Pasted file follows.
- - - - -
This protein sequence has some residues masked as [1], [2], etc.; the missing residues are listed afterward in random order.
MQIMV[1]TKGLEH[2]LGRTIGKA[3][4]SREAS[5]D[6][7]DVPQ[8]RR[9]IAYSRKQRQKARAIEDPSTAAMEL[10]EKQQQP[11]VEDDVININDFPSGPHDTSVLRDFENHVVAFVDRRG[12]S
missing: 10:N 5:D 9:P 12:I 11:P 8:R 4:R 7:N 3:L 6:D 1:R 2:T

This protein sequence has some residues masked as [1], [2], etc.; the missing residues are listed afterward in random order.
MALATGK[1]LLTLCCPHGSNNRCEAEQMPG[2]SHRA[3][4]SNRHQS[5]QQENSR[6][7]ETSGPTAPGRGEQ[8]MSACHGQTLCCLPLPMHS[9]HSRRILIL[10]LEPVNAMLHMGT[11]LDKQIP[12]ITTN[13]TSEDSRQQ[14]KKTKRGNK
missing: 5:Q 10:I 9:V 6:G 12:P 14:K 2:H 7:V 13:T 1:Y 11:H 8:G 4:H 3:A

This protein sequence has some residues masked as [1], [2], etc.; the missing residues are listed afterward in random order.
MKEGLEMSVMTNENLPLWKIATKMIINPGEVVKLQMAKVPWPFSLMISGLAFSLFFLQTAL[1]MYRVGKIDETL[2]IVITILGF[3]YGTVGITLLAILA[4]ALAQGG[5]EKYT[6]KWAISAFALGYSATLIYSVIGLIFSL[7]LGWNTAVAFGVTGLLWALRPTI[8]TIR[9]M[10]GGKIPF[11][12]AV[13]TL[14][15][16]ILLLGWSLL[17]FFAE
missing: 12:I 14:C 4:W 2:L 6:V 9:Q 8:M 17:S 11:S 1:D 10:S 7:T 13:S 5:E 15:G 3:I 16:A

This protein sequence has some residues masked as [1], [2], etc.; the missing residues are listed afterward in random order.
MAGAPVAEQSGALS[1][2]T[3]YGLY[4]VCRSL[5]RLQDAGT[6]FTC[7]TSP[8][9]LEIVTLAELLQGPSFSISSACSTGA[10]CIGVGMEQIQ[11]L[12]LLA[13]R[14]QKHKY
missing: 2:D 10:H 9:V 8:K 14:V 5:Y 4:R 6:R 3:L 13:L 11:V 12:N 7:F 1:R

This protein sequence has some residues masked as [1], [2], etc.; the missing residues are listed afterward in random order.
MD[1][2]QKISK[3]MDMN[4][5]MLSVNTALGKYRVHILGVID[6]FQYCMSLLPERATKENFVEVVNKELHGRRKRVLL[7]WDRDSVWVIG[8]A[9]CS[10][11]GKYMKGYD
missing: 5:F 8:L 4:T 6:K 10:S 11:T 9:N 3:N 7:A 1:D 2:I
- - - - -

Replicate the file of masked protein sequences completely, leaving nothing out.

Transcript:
This protein sequence has some residues masked as [1], [2], etc.; the missing residues are listed afterward in random order.
MQIMV[1]TKGLEH[2]LGRTIGKA[3][4]SREAS[5]D[6][7]DVPQ[8]RR[9]IAYSRKQRQKARAIEDPSTAAMEL[10]EKQQQP[11]VEDDVININDFPSGPHDTSVLRDFENHVVAFVDRRG[12]S
missing: 10:N 5:D 9:P 12:I 11:P 8:R 4:R 7:N 3:L 6:D 1:R 2:T

This protein sequence has some residues masked as [1], [2], etc.; the missing residues are listed afterward in random order.
MALATGK[1]LLTLCCPHGSNNRCEAEQMPG[2]SHRA[3][4]SNRHQS[5]QQENSR[6][7]ETSGPTAPGRGEQ[8]MSACHGQTLCCLPLPMHS[9]HSRRILIL[10]LEPVNAMLHMGT[11]LDKQIP[12]ITTN[13]TSEDSRQQ[14]KKTKRGNK
missing: 5:Q 10:I 9:V 6:G 12:P 14:K 2:H 7:V 13:T 1:Y 11:H 8:G 4:H 3:A

This protein sequence has some residues masked as [1], [2], etc.; the missing residues are listed afterward in random order.
MKEGLEMSVMTNENLPLWKIATKMIINPGEVVKLQMAKVPWPFSLMISGLAFSLFFLQTAL[1]MYRVGKIDETL[2]IVITILGF[3]YGTVGITLLAILA[4]ALAQGG[5]EKYT[6]KWAISAFALGYSATLIYSVIGLIFSL[7]LGWNTAVAFGVTGLLWALRPTI[8]TIR[9]M[10]GGKIPF[11][12]AV[13]TL[14][15][16]ILLLGWSLL[17]FFAE
missing: 12:I 14:C 4:W 2:L 6:V 9:Q 8:M 17:S 11:S 1:D 10:S 7:T 13:S 5:E 15:G 3:I 16:A

This protein sequence has some residues masked as [1], [2], etc.; the missing residues are listed afterward in random order.
MAGAPVAEQSGALS[1][2]T[3]YGLY[4]VCRSL[5]RLQDAGT[6]FTC[7]TSP[8][9]LEIVTLAELLQGPSFSISSACSTGA[10]CIGVGMEQIQ[11]L[12]LLA[13]R[14]QKHKY
missing: 2:D 10:H 9:V 8:K 14:V 5:Y 4:R 6:R 3:L 13:L 11:V 12:N 7:F 1:R

This protein sequence has some residues masked as [1], [2], etc.; the missing residues are listed afterward in random order.
MD[1][2]QKISK[3]MDMN[4][5]MLSVNTALGKYRVHILGVID[6]FQYCMSLLPERATKENFVEVVNKELHGRRKRVLL[7]WDRDSVWVIG[8]A[9]CS[10][11]GKYMKGYD
missing: 5:F 8:L 4:T 6:K 10:S 11:T 9:N 3:N 7:A 1:D 2:I